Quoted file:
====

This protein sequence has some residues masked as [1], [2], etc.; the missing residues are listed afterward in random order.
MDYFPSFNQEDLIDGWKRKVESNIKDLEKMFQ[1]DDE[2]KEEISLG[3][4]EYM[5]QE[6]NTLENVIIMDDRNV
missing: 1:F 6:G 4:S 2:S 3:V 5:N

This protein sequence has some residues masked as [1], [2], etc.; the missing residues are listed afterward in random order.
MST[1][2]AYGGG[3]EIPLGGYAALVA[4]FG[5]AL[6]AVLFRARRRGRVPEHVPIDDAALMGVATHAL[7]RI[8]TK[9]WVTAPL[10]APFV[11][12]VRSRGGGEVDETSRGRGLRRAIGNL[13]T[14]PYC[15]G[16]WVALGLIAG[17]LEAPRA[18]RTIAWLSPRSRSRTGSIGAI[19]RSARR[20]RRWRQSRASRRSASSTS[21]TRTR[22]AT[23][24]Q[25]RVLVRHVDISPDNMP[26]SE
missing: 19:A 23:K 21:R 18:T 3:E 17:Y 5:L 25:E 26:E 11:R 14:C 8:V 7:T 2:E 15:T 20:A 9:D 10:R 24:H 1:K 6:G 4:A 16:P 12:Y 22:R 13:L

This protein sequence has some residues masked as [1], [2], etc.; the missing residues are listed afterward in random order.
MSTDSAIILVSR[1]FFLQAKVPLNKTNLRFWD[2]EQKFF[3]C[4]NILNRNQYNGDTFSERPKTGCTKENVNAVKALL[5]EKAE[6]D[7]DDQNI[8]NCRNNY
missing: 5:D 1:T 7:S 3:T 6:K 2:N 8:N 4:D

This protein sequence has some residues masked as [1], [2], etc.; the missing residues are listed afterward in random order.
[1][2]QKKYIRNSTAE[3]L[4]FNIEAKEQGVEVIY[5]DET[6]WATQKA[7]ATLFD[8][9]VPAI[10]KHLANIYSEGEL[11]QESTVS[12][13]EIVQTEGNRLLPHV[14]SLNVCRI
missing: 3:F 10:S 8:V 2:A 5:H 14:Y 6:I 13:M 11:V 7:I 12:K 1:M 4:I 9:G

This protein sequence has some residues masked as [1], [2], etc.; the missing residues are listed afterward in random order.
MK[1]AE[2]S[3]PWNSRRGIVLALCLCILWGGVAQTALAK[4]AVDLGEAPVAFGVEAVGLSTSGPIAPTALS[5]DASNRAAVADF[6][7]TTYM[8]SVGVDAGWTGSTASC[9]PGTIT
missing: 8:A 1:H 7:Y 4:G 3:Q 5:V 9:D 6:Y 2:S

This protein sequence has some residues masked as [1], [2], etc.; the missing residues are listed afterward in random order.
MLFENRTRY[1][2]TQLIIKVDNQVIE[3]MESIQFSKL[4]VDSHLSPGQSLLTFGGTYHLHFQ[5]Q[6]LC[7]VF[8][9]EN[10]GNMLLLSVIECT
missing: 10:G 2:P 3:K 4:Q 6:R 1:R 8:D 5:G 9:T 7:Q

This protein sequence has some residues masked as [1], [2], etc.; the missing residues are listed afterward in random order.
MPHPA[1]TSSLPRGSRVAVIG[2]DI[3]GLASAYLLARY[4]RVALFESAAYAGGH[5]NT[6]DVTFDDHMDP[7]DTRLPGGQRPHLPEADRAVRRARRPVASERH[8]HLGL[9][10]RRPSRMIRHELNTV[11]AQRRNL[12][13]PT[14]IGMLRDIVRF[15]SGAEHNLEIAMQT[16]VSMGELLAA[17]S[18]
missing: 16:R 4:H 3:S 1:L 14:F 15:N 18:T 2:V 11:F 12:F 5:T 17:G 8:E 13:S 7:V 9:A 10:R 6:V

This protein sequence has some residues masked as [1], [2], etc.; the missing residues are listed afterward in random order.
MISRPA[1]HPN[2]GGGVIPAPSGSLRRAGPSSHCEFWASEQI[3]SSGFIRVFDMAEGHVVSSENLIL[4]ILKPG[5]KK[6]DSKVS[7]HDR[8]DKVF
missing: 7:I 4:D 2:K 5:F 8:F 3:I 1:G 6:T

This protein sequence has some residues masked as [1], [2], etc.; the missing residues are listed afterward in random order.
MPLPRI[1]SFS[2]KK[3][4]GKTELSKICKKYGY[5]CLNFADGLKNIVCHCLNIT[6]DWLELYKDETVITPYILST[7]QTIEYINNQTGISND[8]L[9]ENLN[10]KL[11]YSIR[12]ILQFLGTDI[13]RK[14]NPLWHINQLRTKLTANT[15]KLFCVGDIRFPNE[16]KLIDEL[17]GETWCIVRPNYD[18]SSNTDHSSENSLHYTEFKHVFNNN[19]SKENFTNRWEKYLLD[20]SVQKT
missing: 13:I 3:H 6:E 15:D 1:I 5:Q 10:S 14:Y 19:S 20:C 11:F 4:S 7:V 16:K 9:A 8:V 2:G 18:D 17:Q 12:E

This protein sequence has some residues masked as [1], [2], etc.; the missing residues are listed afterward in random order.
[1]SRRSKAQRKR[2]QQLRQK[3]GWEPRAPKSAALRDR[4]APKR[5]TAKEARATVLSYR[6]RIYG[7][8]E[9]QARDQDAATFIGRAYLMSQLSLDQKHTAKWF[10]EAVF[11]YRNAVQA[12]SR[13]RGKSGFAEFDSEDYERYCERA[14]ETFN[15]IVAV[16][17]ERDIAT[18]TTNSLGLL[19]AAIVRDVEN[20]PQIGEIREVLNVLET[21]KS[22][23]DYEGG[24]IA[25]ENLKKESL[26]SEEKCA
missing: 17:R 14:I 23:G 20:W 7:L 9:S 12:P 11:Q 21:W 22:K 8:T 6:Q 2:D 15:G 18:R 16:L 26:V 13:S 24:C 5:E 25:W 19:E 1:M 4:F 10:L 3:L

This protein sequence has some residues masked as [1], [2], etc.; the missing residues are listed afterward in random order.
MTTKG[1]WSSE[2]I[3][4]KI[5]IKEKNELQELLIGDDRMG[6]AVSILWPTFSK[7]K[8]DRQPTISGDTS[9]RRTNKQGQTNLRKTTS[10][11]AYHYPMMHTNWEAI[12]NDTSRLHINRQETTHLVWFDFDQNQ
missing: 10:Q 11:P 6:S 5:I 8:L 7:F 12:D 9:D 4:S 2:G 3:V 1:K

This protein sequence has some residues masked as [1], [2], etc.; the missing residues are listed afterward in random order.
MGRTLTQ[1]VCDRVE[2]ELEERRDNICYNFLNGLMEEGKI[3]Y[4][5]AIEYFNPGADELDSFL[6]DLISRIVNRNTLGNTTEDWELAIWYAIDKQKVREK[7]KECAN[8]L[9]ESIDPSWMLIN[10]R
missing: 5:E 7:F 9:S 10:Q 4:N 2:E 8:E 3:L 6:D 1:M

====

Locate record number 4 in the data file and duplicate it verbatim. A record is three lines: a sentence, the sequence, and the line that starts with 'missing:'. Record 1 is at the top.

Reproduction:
This protein sequence has some residues masked as [1], [2], etc.; the missing residues are listed afterward in random order.
[1][2]QKKYIRNSTAE[3]L[4]FNIEAKEQGVEVIY[5]DET[6]WATQKA[7]ATLFD[8][9]VPAI[10]KHLANIYSEGEL[11]QESTVS[12][13]EIVQTEGNRLLPHV[14]SLNVCRI
missing: 3:F 10:S 8:V 2:A 5:H 14:Y 6:I 13:M 11:V 7:I 12:K 1:M 4:I 9:G